Frances Rafferty reports on how the Government's inner-city policies are, or aren't, operating. The children cheered as the demolition ball shattered the concrete of one of Sheffield's most notorious blocks of flats earlier this year. Some were even invited into the cab of the crane to help destroy the 1960s dream which soon turned into a nightmare for its 1,000 inhabitants.
Margaret Hardcastle, headteacher of Daniel Hill primary school which overlooks the estate, can remember the overcrowed back-to-back slum houses without bathrooms that were torn down and replaced by the Kelvin estate: "It started off as a dream - the answer to the housing problem, but in reality people felt cut off and isolated.
"The landings made it easy for burglars to break in and get away quickly. Parents were worried about their children running around at that height from the ground. The community spirit largely died."
The Kelvin estate soon became associated with poverty and crime.
Graffiti was scrawled on the walkways and nobody dared use the lifts even on the rare occasions they were working. The play areas were taken over by teenage youths and rival gangs sprang up.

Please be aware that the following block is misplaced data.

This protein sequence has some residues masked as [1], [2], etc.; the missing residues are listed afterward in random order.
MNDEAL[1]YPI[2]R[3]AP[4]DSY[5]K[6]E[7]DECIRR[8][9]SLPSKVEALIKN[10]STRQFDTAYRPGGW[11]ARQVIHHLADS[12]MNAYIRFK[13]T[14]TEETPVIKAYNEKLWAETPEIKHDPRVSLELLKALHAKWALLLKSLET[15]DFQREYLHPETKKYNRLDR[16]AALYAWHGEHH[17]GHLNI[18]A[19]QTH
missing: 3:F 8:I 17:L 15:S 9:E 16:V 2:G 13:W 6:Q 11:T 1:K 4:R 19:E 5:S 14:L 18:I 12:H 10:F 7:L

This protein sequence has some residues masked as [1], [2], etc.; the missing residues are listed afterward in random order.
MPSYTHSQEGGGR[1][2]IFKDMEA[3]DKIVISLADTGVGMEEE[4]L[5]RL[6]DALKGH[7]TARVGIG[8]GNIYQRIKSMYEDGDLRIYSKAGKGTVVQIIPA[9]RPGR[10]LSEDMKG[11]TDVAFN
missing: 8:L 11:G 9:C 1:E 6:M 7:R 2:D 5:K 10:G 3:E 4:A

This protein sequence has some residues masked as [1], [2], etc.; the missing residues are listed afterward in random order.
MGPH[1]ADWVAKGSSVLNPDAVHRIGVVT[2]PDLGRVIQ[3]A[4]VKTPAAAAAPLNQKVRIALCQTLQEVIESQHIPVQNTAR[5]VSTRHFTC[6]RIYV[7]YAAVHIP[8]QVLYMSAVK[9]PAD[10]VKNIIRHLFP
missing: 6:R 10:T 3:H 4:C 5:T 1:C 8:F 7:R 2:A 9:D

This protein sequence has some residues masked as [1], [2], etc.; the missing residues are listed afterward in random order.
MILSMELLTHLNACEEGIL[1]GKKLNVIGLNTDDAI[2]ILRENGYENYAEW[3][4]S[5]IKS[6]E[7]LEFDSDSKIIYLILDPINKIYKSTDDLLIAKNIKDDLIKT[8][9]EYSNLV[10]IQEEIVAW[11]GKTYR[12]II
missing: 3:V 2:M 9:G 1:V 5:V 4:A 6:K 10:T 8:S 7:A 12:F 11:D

Mrs Hardcastle said: "Parents kept their children inside because they did not think it was safe for them to go out. When they arrived at school they were bursting with unspent energy. Many were also suffering from emotional upsets as families broke up.
"This isolation also makes it difficult for children to build up relationships with each other. They are not used to interacting with other children without an adult being present. This makes it difficult for them to sort out problems and disputes between themselves. And I think this will have repercussions on the sorts of relationships they have when they get older."
Daniel Hill is one of two primary schools serving the area. In contrast to the homes in which most of its pupils live, the building is almost 100 years old.
The pupils were invited to the demolition process and released celebratory balloons into the Sheffield sky. They have drawn pictures of the estate and will be updating their paintings to reflect the changes as they occur.
The demolition of the Kelvin estate is just one part of the North West Inner City Action Plan (NWICAP) planned for the area.
Ian Wright, project officer, said: "The intention is to maintain what community spirit remains and build on it. Now we are using a multi-disciplinary approach to co-ordinate action."
The seven-year project receives Pounds 25 million from the single regeneration budget and is aiming for maximum input from residents.
"The most popular option is to go back to old-style residential housing with gardens. This means that far fewer people can be accommodated, but it will be higher quality housing."